IF YOU HAVE EVER been orderd by a police officer to pull your car over to the side of the road, the odds are your first thought was: What have I done wrong? That's the way it should be; officers should be not stopping you unless they think you have done something wrong. And that's the way it will be in the future. The Supreme Court put an end Tuesday to those "routien" stops the police have sometimes made at random to check for illegal drivers and improper auto registratons.

The decision is not an earthshaker, as court devisions go. But it is important because it represents one of the few times in recent years that a majority of the justices have shown much sympathy for the citizenhs right to privacy. The trend of the court has been toward letting police intrude more and more deeply into realms of life and places you might think should stay free of official scrutiny. Las year, for instance, it ruled that a passenger in a car has no reason to think the inside of that car is a private place although the owner of it does. So it is good to have the justices come down, 8 to 1, the favor of curtailing a police practice that has needlessly given too many people a brief moment of fright or, at least, concern until they learned they were victims of a "routine" check.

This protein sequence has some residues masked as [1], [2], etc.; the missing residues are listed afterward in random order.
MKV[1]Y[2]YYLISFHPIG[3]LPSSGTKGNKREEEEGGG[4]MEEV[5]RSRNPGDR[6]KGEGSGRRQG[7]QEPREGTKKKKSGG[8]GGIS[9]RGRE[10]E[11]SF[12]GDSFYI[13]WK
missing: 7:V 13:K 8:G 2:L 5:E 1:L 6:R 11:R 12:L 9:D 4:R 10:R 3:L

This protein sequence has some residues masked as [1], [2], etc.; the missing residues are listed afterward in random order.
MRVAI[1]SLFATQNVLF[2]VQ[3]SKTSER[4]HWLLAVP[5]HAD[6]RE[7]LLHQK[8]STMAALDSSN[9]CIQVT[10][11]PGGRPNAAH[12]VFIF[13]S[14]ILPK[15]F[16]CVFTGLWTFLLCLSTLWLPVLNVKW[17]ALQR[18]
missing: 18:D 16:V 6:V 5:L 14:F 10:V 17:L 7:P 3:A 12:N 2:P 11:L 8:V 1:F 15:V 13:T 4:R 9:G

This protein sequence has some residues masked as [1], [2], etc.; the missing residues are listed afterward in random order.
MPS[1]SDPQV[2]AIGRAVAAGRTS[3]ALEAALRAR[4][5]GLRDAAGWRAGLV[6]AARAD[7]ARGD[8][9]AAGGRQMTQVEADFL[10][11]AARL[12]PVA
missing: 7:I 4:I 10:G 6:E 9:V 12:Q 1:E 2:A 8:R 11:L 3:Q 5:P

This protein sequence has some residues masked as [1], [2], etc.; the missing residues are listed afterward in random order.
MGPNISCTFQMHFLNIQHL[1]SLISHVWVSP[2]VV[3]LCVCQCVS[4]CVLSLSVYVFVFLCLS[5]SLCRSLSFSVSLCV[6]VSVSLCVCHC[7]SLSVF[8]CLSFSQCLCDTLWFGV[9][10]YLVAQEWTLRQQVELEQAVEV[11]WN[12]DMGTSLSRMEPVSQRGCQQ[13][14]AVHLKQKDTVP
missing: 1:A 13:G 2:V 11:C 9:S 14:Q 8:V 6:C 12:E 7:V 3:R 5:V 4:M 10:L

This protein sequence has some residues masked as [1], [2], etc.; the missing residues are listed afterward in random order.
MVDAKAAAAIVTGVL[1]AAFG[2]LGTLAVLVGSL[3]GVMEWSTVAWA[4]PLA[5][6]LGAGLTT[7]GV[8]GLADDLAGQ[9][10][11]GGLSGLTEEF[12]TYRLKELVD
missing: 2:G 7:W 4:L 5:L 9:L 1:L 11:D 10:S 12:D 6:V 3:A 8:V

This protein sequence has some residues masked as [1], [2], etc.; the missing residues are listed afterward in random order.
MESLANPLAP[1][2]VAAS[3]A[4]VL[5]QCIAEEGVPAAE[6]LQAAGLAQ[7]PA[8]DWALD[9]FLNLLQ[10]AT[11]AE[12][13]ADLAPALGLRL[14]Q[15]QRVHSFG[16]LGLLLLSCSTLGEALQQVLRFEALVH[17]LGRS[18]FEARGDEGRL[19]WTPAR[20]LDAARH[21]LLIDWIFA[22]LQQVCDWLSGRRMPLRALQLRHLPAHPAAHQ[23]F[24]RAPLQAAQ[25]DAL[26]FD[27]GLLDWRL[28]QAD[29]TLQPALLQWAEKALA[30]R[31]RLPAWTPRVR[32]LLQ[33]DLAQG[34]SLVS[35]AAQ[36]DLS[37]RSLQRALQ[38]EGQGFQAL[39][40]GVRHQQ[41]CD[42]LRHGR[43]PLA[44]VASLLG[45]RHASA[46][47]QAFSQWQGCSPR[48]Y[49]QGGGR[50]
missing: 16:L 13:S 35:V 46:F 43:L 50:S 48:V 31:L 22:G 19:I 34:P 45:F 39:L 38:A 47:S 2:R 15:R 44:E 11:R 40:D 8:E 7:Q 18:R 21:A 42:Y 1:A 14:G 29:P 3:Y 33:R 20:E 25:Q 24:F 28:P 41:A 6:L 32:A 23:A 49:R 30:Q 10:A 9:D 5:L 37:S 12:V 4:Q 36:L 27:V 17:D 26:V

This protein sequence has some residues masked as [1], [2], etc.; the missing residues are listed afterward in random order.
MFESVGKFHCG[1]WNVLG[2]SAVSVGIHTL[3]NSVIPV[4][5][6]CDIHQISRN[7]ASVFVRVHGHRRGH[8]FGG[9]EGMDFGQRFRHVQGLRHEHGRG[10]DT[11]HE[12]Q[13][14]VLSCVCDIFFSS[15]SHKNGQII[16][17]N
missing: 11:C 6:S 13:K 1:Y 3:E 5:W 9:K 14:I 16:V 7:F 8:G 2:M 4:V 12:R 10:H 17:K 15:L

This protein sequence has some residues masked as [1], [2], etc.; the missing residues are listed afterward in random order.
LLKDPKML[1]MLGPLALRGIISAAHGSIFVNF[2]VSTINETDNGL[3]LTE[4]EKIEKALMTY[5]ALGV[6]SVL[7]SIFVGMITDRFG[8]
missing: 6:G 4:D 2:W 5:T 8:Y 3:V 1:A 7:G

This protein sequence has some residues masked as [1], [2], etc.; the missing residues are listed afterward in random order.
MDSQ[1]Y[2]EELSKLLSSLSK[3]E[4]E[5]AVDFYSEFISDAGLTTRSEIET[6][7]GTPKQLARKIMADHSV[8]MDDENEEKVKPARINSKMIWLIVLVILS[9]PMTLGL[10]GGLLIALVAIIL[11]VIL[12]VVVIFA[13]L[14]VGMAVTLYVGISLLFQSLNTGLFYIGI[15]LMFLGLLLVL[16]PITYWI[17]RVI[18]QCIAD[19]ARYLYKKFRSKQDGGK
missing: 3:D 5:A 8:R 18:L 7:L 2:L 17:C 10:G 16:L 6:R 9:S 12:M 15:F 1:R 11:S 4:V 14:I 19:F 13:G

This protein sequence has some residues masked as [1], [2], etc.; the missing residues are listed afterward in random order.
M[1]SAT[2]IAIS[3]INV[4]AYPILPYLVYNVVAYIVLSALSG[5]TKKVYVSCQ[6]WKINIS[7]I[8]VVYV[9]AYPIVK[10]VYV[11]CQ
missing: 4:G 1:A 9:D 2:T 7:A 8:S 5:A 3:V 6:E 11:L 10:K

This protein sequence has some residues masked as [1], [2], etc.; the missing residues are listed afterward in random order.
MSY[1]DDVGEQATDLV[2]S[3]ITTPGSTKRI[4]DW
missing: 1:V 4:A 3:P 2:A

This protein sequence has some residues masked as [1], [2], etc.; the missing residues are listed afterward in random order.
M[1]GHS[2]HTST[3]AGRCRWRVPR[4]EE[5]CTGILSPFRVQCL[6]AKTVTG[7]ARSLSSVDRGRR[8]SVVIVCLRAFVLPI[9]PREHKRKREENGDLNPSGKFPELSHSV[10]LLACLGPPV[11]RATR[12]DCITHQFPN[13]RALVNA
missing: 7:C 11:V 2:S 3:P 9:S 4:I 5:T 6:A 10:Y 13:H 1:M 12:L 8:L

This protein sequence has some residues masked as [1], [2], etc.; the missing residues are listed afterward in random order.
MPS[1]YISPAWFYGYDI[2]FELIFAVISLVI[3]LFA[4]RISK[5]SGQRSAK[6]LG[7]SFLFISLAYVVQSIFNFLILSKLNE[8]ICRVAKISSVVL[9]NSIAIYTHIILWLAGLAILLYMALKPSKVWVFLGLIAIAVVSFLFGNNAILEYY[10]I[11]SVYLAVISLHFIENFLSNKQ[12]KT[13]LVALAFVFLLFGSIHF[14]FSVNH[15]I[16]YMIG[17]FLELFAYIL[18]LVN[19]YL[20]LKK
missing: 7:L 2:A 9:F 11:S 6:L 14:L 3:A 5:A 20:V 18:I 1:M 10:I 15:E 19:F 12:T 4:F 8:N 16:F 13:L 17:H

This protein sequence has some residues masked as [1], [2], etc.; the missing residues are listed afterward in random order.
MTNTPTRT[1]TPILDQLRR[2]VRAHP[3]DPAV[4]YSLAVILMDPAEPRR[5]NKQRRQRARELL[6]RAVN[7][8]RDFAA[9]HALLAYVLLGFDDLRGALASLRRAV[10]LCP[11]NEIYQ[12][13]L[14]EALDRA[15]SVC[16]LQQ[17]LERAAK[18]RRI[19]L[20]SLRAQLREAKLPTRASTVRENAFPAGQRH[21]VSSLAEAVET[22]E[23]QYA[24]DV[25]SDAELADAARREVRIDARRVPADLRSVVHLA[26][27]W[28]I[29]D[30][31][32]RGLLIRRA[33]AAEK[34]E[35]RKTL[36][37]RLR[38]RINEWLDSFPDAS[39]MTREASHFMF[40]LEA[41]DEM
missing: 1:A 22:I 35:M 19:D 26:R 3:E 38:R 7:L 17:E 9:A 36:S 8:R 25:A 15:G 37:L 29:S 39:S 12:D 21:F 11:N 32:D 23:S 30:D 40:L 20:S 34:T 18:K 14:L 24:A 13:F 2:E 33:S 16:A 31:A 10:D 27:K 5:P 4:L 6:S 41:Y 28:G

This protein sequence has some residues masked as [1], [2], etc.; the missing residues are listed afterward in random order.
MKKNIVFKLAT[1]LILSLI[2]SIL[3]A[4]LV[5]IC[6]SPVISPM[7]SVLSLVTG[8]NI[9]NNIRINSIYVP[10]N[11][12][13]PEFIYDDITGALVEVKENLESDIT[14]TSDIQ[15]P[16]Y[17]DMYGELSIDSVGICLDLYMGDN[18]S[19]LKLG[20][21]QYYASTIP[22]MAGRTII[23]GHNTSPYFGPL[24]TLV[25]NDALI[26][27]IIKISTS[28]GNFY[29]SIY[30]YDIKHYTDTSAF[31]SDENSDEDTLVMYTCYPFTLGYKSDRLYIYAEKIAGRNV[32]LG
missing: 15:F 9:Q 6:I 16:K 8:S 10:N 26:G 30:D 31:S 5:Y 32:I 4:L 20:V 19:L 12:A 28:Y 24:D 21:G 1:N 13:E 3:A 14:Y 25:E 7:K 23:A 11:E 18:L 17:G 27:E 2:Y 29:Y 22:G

The justification for these random checks had been that they are needed to keep unlicensed drivers off the highways. But their impact on safety must be marginal. As Justce Byron R. White wrote, "It must be assumed that finding an unlicensed driver amont those who commit traffic violations is a much more likely event than finding an unlicensed driver by choosing randomly from the entire universe of drivers."

Under the decision, the police are still free to set up a roadblock and stop ever car for a document check or to stop, as they now do, every truck for a safety and weight-limit inspection. The difference, the courts says, is that a driver is likely to be less frightened and less annoyed at the intrusion into his privacy when everyone is required to stop than when just one car is stopped. This distinction is a narrow and sensitive one, a product as much of personal feeling as of logic. It is the kind of distinction that has been missing from too many of the court's other decisions about privacy.